Jimmy Graham is a tight end after all. After a long embattled fight against the New Orleans Saints in which Graham attempted to argue that he should be classed as a wide receiver, the NFL ruled Wednesday in favor of the franchise meaning that he will again be listed as a TE when the 2014 season begins.
Graham had argued that he should be considered a wide receiver having claimed to have lined up in the position for the Saints more often than not last season but the league clearly disagreed with the player.
The Saints star does have the option to appeal the decision as part of the Collective Bargaining Agreement but he must do so within the next 10 days.
If the ruling sticks however Graham is facing losing out on a huge amount of cash with the difference between a franchise tagged TE (as Graham now is) and franchise tagged WR a fairly significant sum.
NFL salary rules mean a Tight End is able to earn up to around the $6.7 million mark when franchise tagged by his team, whilst a WR is projected to make between $11.5 and $11.7 million. Graham's long fight with the Saints to get himself redefined suddenly makes a lot more sense.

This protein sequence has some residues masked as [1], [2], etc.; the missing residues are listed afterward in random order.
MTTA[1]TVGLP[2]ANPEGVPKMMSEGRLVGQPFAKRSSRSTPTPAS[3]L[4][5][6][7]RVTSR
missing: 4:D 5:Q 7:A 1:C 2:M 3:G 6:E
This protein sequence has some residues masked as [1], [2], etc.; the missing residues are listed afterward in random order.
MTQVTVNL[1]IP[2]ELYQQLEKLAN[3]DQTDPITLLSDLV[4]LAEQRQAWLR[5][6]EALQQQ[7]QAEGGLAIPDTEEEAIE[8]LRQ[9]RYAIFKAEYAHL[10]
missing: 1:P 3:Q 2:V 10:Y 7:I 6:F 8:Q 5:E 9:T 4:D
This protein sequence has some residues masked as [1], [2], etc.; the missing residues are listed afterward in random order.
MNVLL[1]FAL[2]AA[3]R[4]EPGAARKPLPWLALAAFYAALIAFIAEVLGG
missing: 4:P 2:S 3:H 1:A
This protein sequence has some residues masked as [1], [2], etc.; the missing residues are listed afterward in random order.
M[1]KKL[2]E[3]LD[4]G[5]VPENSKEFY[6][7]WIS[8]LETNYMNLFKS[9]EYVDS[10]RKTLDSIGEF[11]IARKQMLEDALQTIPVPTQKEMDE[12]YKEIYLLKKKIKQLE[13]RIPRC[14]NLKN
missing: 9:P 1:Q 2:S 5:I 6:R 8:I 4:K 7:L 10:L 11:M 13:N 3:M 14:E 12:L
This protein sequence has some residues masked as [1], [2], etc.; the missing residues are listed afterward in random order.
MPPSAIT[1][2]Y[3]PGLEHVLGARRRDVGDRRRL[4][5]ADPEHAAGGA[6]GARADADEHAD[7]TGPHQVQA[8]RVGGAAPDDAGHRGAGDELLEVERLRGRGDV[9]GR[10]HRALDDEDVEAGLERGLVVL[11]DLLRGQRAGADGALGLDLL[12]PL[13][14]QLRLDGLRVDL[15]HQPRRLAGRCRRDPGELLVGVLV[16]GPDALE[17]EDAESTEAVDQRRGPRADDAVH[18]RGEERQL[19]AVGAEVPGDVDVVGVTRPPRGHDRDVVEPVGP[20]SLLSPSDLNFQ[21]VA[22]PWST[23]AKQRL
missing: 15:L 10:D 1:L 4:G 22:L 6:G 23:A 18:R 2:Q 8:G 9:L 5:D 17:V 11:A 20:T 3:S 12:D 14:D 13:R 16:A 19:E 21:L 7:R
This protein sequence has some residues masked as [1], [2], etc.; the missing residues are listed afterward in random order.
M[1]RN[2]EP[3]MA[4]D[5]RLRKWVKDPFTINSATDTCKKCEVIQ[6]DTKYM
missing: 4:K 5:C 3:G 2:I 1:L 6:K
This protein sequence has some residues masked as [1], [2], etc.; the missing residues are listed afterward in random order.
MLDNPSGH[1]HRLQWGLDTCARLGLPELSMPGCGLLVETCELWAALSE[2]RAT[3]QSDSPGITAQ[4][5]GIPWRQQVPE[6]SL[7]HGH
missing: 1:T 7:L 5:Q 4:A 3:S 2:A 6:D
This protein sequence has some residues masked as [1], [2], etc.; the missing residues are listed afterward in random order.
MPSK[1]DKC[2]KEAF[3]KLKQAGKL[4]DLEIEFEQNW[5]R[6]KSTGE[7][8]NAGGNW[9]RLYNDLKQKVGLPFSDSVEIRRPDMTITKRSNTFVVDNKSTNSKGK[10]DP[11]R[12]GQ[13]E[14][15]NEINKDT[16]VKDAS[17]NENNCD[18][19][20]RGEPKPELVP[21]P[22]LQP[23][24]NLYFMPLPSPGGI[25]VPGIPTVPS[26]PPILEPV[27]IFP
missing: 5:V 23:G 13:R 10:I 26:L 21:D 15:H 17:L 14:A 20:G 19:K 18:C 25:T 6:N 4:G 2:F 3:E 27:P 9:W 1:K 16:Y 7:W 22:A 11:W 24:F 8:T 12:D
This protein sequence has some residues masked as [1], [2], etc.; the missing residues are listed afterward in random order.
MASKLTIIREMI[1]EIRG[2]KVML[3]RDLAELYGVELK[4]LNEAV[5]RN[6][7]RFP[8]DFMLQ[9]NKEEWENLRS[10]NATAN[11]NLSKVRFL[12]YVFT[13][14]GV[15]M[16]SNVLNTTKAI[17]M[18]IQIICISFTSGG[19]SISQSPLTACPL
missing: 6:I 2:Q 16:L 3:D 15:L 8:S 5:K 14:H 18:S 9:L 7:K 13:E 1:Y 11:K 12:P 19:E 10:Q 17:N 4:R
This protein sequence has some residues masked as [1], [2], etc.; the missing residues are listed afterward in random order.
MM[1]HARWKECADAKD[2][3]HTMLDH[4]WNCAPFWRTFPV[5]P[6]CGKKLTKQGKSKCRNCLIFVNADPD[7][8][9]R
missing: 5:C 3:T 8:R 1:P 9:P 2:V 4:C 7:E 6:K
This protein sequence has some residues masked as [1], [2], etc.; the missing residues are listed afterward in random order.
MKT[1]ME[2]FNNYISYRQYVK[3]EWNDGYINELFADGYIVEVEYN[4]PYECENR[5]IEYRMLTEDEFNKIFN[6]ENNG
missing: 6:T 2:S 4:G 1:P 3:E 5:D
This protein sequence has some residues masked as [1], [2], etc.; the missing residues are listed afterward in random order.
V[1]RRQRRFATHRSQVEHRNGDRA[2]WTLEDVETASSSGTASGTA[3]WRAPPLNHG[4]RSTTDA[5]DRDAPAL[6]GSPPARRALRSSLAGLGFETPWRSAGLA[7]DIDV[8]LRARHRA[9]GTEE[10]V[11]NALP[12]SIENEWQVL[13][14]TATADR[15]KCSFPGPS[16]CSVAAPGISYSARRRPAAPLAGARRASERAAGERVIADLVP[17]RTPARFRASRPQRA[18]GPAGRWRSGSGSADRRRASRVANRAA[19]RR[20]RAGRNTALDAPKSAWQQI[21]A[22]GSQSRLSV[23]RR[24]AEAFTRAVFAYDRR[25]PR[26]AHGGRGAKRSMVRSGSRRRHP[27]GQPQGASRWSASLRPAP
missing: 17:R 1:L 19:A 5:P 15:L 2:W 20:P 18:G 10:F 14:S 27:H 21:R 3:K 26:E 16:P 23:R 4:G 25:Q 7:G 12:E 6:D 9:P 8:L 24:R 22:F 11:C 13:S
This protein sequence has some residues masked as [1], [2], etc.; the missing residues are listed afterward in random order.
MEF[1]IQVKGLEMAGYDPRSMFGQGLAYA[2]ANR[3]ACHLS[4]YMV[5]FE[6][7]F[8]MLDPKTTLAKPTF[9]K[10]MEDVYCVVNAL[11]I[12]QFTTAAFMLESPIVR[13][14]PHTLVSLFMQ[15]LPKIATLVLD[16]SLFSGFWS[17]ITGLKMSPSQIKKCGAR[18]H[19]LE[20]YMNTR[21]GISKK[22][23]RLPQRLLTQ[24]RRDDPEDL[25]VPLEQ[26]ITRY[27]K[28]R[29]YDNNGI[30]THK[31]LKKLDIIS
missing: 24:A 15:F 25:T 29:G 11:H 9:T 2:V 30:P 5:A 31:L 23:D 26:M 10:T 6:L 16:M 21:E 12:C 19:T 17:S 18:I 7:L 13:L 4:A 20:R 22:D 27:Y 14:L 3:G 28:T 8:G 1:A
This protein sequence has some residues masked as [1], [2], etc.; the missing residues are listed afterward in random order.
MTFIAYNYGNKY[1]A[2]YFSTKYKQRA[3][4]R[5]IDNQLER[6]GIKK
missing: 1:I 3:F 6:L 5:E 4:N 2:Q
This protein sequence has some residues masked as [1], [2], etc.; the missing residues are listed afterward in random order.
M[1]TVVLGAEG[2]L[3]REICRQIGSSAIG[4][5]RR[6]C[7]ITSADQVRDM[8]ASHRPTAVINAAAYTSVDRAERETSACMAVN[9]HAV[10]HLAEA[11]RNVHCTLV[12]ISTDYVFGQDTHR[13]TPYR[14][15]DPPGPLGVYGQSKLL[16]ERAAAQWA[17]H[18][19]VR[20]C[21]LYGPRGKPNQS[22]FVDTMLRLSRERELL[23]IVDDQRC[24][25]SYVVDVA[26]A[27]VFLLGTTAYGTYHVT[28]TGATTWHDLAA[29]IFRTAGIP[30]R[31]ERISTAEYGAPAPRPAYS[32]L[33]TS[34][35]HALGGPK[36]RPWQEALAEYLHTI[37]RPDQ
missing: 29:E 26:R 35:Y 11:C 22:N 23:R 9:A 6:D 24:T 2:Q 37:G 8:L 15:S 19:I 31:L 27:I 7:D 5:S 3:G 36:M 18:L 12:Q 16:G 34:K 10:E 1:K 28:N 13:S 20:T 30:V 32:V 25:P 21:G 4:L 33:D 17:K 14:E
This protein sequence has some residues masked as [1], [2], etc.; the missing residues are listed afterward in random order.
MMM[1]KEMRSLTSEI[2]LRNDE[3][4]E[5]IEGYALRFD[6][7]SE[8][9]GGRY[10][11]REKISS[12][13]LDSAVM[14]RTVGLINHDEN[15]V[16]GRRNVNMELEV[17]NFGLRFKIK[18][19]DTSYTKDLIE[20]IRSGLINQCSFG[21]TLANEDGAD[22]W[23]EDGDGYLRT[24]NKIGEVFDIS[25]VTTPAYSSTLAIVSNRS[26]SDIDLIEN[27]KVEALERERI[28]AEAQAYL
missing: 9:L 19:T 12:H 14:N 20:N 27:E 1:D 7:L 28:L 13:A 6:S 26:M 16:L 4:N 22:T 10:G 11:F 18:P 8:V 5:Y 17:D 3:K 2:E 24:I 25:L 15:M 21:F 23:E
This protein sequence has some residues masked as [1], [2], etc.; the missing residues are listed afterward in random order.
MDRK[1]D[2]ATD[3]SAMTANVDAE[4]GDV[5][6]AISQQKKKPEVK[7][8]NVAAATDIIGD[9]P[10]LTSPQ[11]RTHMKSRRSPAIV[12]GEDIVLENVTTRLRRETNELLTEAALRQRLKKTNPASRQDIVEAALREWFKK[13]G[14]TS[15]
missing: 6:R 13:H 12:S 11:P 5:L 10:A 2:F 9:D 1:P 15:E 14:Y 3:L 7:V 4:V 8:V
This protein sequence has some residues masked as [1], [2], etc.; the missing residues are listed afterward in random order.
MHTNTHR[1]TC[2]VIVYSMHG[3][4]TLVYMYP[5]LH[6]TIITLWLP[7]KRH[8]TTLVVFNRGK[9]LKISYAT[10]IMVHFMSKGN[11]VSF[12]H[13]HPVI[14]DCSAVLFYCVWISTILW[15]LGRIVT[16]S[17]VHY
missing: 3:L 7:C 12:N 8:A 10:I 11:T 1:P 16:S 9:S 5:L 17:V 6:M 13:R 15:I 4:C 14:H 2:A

Not a shock
The decision comes as little surprise to many, with Jimmy Graham having been given All-Pro honors as a Tight End as well as listing himself in that position in his Twitter bio meaning the 2010 draftee was always fighting a losing battle.
The tight end position is an evolving one in the National Football League, with it now not uncommon to see TE's lining up either out wide or in the slot. And whilst the decision is clearly a blow to the player (and his bank balance) the ruling does not impact the fact that NFL decision-makers may be forced to make changes in the near future.
NFL rookie Eric Ebron, who was drafted by the Detroit Lions back in May, is in support of the creation of a hybrid designation to cater for the developing tight end position and Graham will clearly be in favor too.
For now though Jimmy Graham, unless he and the New Orleans Saints can reach agreement on a new deal in the next couple of weeks, will earn the maximum $7.053 million possible for a franchise tagged tight end playing in the NFL in 2014.